The endowment effect was described in an example told by behavior economics pioneer, Richard H. Thaler. Thaler recalled his late colleague and chairman of the economics department at the University of Rochester, Richard Rosett. Rosett was a wine enthusiast and collected bottles of wine over the years. One afternoon Rosett informed Thaler that he had several bottles of wine in his cellar that he had bought years ago for $10 each and that the bottles were now worth $100 each. Rosett continued on about how he would drink one only on special occasions but refused to sell them. He also said while he enjoyed his wine with a $100 price tag, he would never pay that much for a bottle. Rosett as an economist even admitted to his irrational behavior but couldn’t help himself.

We as humans overvalue almost everything we own, especially our vehicles. As soon as you buy that brand new car and drive it off of the lot, the value of the vehicle depreciates on average 11%. This depreciation continues and after owning the car for only one year the depreciation averages a whopping 19% of the original price. In 5 years of owning the vehicle it will depreciate by about 60%, and this is about the time you look to sell the vehicle and buy a new one. Say you bought a new Nissan Maxima for $30,000 and have owned it for 5 years and you are looking to sell it for about $15,000. You go to the dealership and they appraise your car at a value of $10,000. Immediately you become frustrated and storm out of the dealership. While the value of the car will stand to be $12,000 and a dealer needs room for profit, $10,000 is a realistic selling price. However, that car has been your pride and joy for 5 years. You have made countless memories and have had minimal problems with the car. You aren’t going to get a better offer anywhere else and you stubbornly decide not to sell the car.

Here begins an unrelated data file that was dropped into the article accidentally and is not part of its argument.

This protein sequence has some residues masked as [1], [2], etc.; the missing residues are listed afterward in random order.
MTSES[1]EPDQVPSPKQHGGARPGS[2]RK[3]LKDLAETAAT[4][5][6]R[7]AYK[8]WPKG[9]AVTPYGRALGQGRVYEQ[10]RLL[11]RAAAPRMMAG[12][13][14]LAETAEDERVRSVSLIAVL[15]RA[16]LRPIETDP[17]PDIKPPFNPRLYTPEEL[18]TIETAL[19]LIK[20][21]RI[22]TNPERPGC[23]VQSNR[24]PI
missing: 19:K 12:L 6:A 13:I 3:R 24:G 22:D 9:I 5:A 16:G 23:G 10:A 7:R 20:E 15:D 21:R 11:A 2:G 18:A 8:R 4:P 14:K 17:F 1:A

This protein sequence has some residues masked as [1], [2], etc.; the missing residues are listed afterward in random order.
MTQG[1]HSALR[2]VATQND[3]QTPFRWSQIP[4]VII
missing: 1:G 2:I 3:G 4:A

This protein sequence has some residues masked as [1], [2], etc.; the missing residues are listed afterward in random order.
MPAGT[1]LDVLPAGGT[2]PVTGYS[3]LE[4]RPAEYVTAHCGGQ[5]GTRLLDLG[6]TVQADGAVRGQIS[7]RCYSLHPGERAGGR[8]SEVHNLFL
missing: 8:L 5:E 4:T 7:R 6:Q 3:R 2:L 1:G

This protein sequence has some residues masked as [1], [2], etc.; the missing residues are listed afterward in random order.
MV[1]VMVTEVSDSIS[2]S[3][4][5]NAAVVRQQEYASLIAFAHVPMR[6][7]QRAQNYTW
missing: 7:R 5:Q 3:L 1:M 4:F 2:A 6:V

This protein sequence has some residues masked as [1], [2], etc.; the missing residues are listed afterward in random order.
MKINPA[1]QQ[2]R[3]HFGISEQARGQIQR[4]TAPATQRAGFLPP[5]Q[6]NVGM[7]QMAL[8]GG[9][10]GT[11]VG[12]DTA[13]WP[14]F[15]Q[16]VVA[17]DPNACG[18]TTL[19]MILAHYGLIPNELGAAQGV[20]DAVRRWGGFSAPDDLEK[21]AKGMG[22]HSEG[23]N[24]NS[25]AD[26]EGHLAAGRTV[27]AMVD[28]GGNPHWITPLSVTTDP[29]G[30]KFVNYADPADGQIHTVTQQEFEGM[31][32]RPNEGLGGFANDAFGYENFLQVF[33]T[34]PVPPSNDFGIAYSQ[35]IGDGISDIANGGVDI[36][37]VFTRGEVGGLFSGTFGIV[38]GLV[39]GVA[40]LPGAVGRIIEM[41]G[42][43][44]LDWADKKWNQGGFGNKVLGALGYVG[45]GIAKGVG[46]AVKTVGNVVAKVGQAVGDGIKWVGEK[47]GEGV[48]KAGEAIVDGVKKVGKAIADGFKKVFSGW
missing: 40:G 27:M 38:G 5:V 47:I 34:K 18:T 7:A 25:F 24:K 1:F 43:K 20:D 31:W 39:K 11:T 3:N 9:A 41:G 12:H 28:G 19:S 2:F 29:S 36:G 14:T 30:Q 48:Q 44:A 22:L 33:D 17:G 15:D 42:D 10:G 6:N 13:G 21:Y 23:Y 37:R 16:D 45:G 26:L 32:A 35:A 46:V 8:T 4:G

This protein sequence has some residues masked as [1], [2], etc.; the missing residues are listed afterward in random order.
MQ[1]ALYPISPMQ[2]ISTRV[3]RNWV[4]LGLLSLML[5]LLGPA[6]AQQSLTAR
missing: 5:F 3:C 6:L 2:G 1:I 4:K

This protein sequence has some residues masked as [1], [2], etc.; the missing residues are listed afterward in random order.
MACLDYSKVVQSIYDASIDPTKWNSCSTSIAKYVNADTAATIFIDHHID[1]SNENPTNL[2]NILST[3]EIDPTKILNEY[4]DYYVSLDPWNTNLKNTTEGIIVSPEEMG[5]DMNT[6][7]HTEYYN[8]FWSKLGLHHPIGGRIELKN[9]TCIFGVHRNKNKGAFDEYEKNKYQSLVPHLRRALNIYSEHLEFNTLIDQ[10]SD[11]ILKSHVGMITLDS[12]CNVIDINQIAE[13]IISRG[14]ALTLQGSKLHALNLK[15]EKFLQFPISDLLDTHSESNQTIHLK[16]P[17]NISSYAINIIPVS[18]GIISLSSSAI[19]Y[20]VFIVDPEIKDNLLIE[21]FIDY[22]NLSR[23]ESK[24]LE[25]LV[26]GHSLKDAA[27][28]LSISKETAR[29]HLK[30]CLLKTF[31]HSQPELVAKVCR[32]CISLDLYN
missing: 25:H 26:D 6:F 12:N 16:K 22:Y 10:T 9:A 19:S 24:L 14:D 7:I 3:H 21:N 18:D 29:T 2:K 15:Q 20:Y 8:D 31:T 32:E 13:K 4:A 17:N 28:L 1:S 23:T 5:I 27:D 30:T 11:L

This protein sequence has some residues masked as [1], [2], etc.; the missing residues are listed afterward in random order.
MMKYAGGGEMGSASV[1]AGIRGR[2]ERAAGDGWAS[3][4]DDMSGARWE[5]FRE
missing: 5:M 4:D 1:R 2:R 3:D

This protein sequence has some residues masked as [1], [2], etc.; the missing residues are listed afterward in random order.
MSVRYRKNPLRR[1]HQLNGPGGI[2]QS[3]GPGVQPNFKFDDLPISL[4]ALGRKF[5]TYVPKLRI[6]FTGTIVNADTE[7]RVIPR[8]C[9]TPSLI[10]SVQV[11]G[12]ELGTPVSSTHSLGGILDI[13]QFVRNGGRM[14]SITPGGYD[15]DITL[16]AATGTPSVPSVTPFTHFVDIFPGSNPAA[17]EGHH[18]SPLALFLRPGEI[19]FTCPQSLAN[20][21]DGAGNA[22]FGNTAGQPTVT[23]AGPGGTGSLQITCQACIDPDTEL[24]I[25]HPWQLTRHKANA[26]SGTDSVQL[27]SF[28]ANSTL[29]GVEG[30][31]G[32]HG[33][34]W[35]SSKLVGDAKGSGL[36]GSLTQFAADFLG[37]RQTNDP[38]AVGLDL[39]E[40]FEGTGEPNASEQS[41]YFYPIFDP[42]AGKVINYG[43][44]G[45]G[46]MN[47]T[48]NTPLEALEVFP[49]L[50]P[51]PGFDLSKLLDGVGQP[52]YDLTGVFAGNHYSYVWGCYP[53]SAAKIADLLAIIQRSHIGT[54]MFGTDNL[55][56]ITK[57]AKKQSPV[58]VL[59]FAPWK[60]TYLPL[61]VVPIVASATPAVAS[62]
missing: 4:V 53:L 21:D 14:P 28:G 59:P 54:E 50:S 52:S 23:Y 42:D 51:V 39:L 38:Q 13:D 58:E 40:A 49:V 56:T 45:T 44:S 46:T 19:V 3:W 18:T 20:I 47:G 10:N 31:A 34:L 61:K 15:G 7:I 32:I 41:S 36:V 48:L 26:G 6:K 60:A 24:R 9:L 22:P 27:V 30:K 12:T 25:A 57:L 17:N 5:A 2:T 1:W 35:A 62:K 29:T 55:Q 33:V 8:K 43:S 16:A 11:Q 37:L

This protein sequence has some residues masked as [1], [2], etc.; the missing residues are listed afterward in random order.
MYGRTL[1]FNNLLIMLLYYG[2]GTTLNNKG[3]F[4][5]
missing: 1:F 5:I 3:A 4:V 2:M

This is known as the mere ownership effect and is the theory that people who own a product tend to value it more than people who do not own it. The observation got its name off of researchers results stating that by merely touching an object peoples perceived ownership dramatically increases. In fact, in 2003 the attorney general’s office in Illinois issued a warning to Christmas shoppers to be aware of retailers who try to get them to hold or touch their products. This is why those pushy salesmen in the mall kiosks want you to try on their lotion or retail stores want you to try on their clothes. Ever been inside of a Footlocker and been pestered with a sales rep insisting that you try on that shoe you’ve been glancing at? That is because they know that the chances of you buying the shoe after you have tried it on dramatically increases.

So why do you believe that we tend to overvalue items in our possession? Is it the emotional bonds that we have formed with the items? If so, how do you explain mere ownership and the endowment effect for products that we have only owned for less than 5 minutes? By acknowledging your tendency to overvaulue your belongings, it should become easier to let them go and to move on to new opportunities. By failing to acknowledge the tendency, you are forming an unrealistic opportunity cost when evaluating alternatives, thus increasing your cost of ownership.

Share your thoughts and experiences in the comments below and be sure to share this article with a friend who you feel is unknowingly increasing their cost of ownership.